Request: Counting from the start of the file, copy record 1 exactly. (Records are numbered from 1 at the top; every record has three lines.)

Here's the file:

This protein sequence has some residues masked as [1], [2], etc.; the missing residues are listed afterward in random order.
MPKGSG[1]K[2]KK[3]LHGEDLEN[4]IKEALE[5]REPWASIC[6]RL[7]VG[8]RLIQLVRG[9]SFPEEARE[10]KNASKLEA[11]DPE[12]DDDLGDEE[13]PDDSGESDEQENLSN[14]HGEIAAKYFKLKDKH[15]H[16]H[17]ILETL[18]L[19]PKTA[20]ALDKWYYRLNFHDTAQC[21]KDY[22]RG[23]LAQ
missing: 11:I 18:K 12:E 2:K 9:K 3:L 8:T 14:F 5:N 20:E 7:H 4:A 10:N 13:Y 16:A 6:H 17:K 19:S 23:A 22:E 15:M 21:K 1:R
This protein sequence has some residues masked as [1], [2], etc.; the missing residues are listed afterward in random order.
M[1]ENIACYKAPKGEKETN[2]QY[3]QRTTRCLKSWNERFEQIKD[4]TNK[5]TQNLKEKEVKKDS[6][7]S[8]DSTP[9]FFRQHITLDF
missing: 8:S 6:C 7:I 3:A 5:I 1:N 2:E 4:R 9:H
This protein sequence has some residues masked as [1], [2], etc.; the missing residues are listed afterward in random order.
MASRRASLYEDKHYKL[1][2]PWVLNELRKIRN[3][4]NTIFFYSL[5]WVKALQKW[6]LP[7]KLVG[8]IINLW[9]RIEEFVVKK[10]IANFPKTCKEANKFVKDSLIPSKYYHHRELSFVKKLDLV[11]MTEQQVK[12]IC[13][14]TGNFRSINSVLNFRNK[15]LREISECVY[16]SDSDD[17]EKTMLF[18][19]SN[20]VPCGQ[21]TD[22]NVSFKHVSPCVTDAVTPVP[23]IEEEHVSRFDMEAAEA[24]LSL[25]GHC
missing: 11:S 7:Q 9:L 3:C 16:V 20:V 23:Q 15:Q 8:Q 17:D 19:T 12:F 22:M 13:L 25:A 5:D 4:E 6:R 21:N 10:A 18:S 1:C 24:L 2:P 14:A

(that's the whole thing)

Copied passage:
This protein sequence has some residues masked as [1], [2], etc.; the missing residues are listed afterward in random order.
MPKGSG[1]K[2]KK[3]LHGEDLEN[4]IKEALE[5]REPWASIC[6]RL[7]VG[8]RLIQLVRG[9]SFPEEARE[10]KNASKLEA[11]DPE[12]DDDLGDEE[13]PDDSGESDEQENLSN[14]HGEIAAKYFKLKDKH[15]H[16]H[17]ILETL[18]L[19]PKTA[20]ALDKWYYRLNFHDTAQC[21]KDY[22]RG[23]LAQ
missing: 11:I 18:K 12:E 2:K 9:K 3:L 8:T 14:F 5:N 20:E 7:H 4:A 10:N 13:Y 16:A 6:H 17:K 19:S 23:A 22:E 15:M 21:K 1:R